The relationship between the American West and the Western film genre is a well-documented area of scholarly inquiry, but work in game studies provides a new frontier for scholars to explore issues of the American West and the Western Genre. In keeping with the conference's theme "Western Crossroads: Literature, Social Justice, Environment, this panel will explore the various intersection occurring between game studies, the American West, and the Western genre. We are accepting presentation abstracts of 250 words for consideration. Possible subtopics include but are not limited to:
Humour is widely regarded as the tendency to provoke laughter and provide enjoyment, yet when we are amused, laugh or smile at something we regard to be funny, the context of the object in question is often not funny at all, but rather sad and to be pitied. Although humour may be often associated with 'mere comedy' and thus, with a lower form of literature, it is striking to note the great number of great works of literature that indeed use humour. Throughout the ages, humour has always remained a popular approach of many authors who desire to provoke a reaction in their readers or audiences.
We invite proposals for papers, readings and other performances from scholars, writers and artists to be delivered in the 2012 Helsinki Poetics Conference.
The AnaChronisT 17 (2012) invites research papers, interviews, and book reviews on literatures in English for its next issue, to be published in Winter 2012/3. Papers are to be sent to The AnaChronisT (Department of English Studies, Eötvös Loránd University, H–1088 Budapest, Rákóczi út 5.) by Thursday, 31 May 2012.
The AnaChronisT http://seas3.elte.hu/anachronist/ welcomes submissions by graduate and doctoral students as well as academics. The requirements of application are as follows:
- one hard copy of the essay sent to the above address;
There are over 120 approved session topics for this year's conference, to be held October 19-21 at Seattle University. All proposals must be submitted online through the PAMLA 2012 website by midnight, April 22, 2012. Presiding Officers will inform submitters whether their papers are accepted or declined between April 23 and May 15.
For complete guidelines and further details about the venue, please visit www.pamla.org/2012
The 2012 PAMLA Conference at Seattle University (October 19-21, 2012) has over 130 approved sessions. This year's conference special theme is "Migration, Immigration, and Movement," with many special sessions and addresses focusing on the theme (papers not focused on the theme are also welcome). Our Creative Artist Spotlight Speaker for the conference is award-winning author Sandra Cisneros. Our Plenary Speaker is José David Saldívar of Stanford University. For more information about the conference, or to submit a paper proposal, please go to: http://www.pamla.org/2012/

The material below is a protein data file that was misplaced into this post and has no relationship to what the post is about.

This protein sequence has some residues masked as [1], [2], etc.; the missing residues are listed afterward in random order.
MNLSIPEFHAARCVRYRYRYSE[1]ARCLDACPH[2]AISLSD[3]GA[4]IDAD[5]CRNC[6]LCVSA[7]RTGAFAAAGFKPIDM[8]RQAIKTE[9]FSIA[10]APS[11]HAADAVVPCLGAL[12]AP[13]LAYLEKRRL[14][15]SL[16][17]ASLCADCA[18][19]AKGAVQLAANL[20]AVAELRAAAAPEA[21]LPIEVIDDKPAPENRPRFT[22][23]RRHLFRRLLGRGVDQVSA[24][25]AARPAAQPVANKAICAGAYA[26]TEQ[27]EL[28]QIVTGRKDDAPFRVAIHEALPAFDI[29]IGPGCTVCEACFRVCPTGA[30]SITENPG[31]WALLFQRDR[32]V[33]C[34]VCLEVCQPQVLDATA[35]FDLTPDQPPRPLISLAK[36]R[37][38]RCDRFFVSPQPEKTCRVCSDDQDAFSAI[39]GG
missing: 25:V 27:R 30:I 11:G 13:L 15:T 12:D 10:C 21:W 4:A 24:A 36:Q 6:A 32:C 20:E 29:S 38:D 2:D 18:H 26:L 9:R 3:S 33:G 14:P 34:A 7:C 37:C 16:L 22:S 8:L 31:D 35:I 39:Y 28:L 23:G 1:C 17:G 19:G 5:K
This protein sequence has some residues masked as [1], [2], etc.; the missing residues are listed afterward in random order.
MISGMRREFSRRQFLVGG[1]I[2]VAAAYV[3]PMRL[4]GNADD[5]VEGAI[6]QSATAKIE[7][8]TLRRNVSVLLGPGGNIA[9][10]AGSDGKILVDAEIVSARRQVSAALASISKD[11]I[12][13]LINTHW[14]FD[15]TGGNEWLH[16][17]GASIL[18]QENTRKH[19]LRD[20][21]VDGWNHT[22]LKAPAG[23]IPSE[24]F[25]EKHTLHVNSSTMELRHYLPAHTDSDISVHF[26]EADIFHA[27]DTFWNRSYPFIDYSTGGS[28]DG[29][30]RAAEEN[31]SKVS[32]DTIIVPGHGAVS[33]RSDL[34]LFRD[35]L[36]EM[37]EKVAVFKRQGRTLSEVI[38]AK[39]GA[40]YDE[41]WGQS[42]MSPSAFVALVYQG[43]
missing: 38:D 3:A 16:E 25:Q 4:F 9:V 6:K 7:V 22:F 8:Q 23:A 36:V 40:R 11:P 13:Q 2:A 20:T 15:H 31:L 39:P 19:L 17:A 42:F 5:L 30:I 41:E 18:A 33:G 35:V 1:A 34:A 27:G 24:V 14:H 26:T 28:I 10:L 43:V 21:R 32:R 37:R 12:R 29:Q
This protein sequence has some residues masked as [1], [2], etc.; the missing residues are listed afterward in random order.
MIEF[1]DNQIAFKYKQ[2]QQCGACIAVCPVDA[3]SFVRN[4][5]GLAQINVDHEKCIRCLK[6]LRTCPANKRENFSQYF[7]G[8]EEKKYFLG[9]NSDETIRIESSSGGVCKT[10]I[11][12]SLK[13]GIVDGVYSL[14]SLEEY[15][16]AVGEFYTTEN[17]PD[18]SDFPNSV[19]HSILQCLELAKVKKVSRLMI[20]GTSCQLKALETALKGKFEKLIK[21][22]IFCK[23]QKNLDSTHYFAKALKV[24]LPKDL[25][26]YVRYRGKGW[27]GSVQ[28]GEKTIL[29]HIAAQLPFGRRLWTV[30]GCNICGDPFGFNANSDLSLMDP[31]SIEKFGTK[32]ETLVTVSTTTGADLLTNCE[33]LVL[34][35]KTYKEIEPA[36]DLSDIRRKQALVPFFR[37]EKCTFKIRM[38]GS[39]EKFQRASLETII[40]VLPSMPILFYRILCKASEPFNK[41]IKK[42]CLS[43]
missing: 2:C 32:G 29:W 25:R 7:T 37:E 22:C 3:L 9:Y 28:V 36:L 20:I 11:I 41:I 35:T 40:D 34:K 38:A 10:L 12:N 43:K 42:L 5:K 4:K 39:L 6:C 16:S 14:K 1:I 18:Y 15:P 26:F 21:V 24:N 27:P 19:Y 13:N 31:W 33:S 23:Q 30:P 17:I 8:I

Feminism in Academia: An Age of Austerity?
Current Issues and Future Challenges
Friday 28th September 2012
The University of Nottingham
Professor Mary Eagleton (formerly Leeds Metropolitan University)
Professor Mary Evans (Gender Institute, London School of Economics and
The MPCA/ACA is seeking paper proposals that address any aspect of 19th century American popular culture for our annual conference. The 2012 conference will be held in Columbus, OH from October 12-14.
We are especially interested in papers that focus on literature and/or culture from a specific critical perspective; however, no particular approach is required. Possible topics include (but are not limited to):
- Book History/Print Cultures
- Dime novels
- Westward expansion
- Native Americans
- Women in popular culture
- The Gothic
Thursday, Nov. 1 - Saturday, Nov. 3, 2012
The Religion and Popular Culture area investigates the interaction between religion, in its various manifestations (sacred texts, sacred spaces, religious practices, religious commerations and so on), and popular culture. The area is interested not only in how religion is presented within the products of popular culture (literature, film, television, social media, music, fashion, and so forth) but also in how religious sensibilities may influence the products of popular culture. The area is open to scholarship from different religious traditions and historical eras.
COMPARATIVE MEDIA STANDING SESSION: NETWORKS AND KNOWLEDGE
PAMLA 2012 Conference—October 19-21, 2012, Seattle University
Media studies have long been concerned with the ways in which network models of communication develop knowledge practices. New mediums such as tablet devices, smart phones, and social media have transformed the user's relationship to knowledge in radical ways and simultaneously transformed the networks that support, transmit, and reshape the flow of information. This standing session welcomes papers that explore any aspect of networks or knowledge in contemporary or historical media. Paper topics can include but are not limited to: